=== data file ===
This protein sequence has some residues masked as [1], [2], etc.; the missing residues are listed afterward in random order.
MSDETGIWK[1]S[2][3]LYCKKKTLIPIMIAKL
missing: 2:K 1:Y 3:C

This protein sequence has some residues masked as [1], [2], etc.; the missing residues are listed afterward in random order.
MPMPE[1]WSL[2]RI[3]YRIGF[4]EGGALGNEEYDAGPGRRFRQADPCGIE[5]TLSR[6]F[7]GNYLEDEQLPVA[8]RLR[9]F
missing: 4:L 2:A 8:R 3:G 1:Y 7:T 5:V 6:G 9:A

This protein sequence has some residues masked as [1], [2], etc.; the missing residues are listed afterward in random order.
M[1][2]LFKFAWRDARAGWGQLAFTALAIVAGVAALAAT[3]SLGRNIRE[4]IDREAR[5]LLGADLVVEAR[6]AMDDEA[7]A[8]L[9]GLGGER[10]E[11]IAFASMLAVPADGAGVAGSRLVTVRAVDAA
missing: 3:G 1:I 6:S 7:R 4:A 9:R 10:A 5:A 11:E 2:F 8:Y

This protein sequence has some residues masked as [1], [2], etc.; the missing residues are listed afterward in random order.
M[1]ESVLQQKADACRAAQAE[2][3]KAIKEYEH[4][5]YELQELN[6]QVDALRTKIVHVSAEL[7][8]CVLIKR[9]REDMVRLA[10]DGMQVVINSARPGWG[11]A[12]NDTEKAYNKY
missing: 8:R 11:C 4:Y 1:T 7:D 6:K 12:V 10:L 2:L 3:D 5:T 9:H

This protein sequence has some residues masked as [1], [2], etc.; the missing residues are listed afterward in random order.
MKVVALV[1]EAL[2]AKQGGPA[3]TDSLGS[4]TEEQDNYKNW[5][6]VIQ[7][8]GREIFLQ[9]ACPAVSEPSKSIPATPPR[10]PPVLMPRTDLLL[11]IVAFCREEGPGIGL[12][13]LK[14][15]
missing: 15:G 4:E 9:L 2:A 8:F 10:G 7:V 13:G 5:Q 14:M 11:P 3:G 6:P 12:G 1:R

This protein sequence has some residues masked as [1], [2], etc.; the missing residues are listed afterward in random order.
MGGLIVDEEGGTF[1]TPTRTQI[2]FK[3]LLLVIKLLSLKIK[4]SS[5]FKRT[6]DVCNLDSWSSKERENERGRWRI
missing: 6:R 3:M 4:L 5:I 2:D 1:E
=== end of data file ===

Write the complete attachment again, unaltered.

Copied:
This protein sequence has some residues masked as [1], [2], etc.; the missing residues are listed afterward in random order.
MSDETGIWK[1]S[2][3]LYCKKKTLIPIMIAKL
missing: 2:K 1:Y 3:C

This protein sequence has some residues masked as [1], [2], etc.; the missing residues are listed afterward in random order.
MPMPE[1]WSL[2]RI[3]YRIGF[4]EGGALGNEEYDAGPGRRFRQADPCGIE[5]TLSR[6]F[7]GNYLEDEQLPVA[8]RLR[9]F
missing: 4:L 2:A 8:R 3:G 1:Y 7:T 5:V 6:G 9:A

This protein sequence has some residues masked as [1], [2], etc.; the missing residues are listed afterward in random order.
M[1][2]LFKFAWRDARAGWGQLAFTALAIVAGVAALAAT[3]SLGRNIRE[4]IDREAR[5]LLGADLVVEAR[6]AMDDEA[7]A[8]L[9]GLGGER[10]E[11]IAFASMLAVPADGAGVAGSRLVTVRAVDAA
missing: 3:G 1:I 6:S 7:R 4:A 9:R 10:A 5:A 11:E 2:F 8:Y

This protein sequence has some residues masked as [1], [2], etc.; the missing residues are listed afterward in random order.
M[1]ESVLQQKADACRAAQAE[2][3]KAIKEYEH[4][5]YELQELN[6]QVDALRTKIVHVSAEL[7][8]CVLIKR[9]REDMVRLA[10]DGMQVVINSARPGWG[11]A[12]NDTEKAYNKY
missing: 8:R 11:C 4:Y 1:T 7:D 6:K 12:V 10:L 2:L 3:D 5:T 9:H

This protein sequence has some residues masked as [1], [2], etc.; the missing residues are listed afterward in random order.
MKVVALV[1]EAL[2]AKQGGPA[3]TDSLGS[4]TEEQDNYKNW[5][6]VIQ[7][8]GREIFLQ[9]ACPAVSEPSKSIPATPPR[10]PPVLMPRTDLLL[11]IVAFCREEGPGIGL[12][13]LK[14][15]
missing: 15:G 4:E 9:L 2:A 8:F 10:G 7:V 13:G 5:Q 14:M 11:P 3:G 6:P 12:G 1:R

This protein sequence has some residues masked as [1], [2], etc.; the missing residues are listed afterward in random order.
MGGLIVDEEGGTF[1]TPTRTQI[2]FK[3]LLLVIKLLSLKIK[4]SS[5]FKRT[6]DVCNLDSWSSKERENERGRWRI
missing: 6:R 3:M 4:L 5:I 2:D 1:E